I definitely like it much better than anything else I've had - wood absorbs wee and plastic gets scratched and the dirt sinks in. When it was just Harriet I tried free ranging and within a week she was back in a base - she destroyed an entire room with digging/biting/peeing everywhere.

little-laura
26-11-2012, 01:58 PM
the bun room has been such a relief for me I dont have to climb in a cage to clean it, bend over for ages , just get a broom, dustpan and brush and mop ahh...... :)

Elena
26-11-2012, 01:59 PM
Well I put tarpaulin underneath and wrapped it up the sides, so it acts as sort of a skirt, nothing gets outside of the crate. Like I said, I hoover/wash the base and then it comes right out so I can hoover/wash underneath. It's so quick, I can do two within ten minutes, which is probably why it doesn't aggravate my back. I haven't added a second level yet as I have two crates with three rabbits in them - I'm hoping to bond them all, then connect the crates and have one side with a second level and the other a nice tall space where they can stand up. Maybe that's another reason I find it easier, I'm only cleaning one surface.

I definitely like it much better than anything else I've had - wood absorbs wee and plastic gets scratched and the dirt sinks in. When it was just Harriet I tried free ranging and within a week she was back in a base - she destroyed an entire room with digging/biting/peeing everywhere.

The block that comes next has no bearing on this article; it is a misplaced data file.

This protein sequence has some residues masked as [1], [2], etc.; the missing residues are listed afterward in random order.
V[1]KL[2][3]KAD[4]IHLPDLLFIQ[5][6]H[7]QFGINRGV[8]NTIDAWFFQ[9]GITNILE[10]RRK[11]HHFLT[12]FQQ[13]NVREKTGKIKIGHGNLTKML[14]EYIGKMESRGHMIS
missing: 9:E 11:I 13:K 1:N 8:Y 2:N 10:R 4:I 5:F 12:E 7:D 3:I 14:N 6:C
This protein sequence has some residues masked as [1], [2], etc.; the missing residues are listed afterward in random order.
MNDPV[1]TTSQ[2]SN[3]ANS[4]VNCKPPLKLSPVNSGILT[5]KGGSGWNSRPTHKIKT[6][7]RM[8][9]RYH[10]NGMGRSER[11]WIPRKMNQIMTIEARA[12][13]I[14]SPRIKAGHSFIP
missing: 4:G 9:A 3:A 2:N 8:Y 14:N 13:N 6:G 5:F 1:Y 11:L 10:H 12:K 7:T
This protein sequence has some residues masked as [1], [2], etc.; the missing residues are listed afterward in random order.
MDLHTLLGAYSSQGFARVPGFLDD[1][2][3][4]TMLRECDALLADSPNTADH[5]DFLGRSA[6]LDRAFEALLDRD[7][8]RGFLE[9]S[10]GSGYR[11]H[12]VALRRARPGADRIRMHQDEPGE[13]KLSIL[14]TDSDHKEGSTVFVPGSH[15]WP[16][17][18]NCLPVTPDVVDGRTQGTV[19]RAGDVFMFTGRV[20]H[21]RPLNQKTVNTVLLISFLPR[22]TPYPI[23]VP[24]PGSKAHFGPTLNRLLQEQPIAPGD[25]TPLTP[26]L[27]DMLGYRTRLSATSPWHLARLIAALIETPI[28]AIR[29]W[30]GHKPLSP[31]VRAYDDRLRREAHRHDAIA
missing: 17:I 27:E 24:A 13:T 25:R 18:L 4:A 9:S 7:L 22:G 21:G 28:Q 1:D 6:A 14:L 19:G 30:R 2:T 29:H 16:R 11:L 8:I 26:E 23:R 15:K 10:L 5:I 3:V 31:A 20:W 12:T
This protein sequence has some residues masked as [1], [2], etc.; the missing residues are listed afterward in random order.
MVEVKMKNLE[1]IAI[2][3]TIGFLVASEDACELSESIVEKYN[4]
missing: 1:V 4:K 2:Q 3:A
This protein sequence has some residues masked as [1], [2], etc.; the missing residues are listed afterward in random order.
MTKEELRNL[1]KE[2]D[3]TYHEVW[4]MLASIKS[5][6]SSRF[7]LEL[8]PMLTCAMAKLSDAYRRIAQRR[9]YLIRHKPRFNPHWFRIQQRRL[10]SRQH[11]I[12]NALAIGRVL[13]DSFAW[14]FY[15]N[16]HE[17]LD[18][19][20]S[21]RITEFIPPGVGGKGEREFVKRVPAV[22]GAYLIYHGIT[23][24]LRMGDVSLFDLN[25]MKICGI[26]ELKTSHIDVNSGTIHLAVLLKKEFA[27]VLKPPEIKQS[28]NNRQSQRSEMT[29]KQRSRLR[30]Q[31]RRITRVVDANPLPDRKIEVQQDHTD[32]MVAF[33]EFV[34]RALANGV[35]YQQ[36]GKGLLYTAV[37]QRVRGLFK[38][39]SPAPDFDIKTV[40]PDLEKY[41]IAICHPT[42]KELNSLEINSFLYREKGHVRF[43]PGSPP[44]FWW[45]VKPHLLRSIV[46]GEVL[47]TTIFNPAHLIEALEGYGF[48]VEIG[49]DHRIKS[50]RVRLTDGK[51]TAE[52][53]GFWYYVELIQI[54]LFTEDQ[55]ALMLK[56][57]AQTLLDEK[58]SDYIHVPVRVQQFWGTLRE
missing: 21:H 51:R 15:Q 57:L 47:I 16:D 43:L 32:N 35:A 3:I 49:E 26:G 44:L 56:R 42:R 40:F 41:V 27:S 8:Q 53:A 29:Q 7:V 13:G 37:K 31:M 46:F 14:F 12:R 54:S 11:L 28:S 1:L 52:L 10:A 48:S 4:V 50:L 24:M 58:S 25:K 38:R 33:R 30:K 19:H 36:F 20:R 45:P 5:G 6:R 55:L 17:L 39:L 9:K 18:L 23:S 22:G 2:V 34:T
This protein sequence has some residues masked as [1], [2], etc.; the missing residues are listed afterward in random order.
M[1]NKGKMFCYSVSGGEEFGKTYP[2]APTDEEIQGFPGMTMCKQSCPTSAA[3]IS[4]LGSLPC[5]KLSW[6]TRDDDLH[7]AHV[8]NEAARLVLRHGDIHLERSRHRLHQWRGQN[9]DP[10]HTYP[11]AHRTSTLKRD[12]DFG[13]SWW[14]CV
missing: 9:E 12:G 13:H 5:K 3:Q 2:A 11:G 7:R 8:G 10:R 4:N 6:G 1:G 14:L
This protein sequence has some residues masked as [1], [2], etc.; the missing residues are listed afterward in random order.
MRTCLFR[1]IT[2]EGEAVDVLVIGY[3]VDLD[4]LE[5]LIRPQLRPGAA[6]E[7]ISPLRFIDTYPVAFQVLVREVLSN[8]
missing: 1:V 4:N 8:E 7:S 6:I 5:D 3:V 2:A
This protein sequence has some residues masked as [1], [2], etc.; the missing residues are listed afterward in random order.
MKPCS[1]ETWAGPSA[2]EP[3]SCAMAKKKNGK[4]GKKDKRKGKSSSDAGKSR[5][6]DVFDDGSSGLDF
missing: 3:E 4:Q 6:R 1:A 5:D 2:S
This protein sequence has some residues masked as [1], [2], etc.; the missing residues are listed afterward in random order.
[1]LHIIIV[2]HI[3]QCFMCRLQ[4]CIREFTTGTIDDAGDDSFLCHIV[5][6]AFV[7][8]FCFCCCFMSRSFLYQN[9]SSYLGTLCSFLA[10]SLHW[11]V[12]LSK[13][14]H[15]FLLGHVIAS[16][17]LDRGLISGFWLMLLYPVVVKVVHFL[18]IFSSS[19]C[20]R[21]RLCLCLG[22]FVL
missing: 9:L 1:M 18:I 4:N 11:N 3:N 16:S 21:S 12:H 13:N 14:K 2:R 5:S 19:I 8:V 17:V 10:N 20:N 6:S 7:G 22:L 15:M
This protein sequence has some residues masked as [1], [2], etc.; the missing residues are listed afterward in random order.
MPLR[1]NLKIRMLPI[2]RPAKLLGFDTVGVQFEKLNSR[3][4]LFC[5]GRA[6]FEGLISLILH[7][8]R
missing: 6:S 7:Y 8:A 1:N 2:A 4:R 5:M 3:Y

Ah, that'll be why then, I could never use the hoover with the rabbits around. Mischa and Mini were very much into everything and constantly noseing at what was going on. I had to shut them in the base to hoover so could never manage to hoover out the base itself.

A_Couple_In_Love
26-11-2012, 03:02 PM
Thanks for everyone's replies! :)

What would any of you recommend for easy cleaning and easy access? E.g. dog crate, puppy pen, rabbit cage and so on. Will not have the room for a bunnie room but will have enought room to have quite a big run and somewhere for it to rest.

One of us has had a rabbit as a child and it was completely different to how it's going to be when we have one now, specially as it's going to be an indoor rabbit and not in a hutch.

Any more tips on toys, cleaning and foods ect would be very welcome. :D

bethepoet
26-11-2012, 03:32 PM
Ah, that'll be why then, I could never use the hoover with the rabbits around. Mischa and Mini were very much into everything and constantly noseing at what was going on. I had to shut them in the base to hoover so could never manage to hoover out the base itself.

Ahh. Well we have the crates in the spare room, so I kick them out onto the landing while I'm doing my thing :D


Thanks for everyone's replies! :)

What would any of you recommend for easy cleaning and easy access? E.g. dog crate, puppy pen, rabbit cage and so on. Will not have the room for a bunnie room but will have enought room to have quite a big run and somewhere for it to rest.

One of us has had a rabbit as a child and it was completely different to how it's going to be when we have one now, specially as it's going to be an indoor rabbit and not in a hutch.

Any more tips on toys, cleaning and foods ect would be very welcome. :D

As I said, I personally think crates with a pen attached is the way to go (y)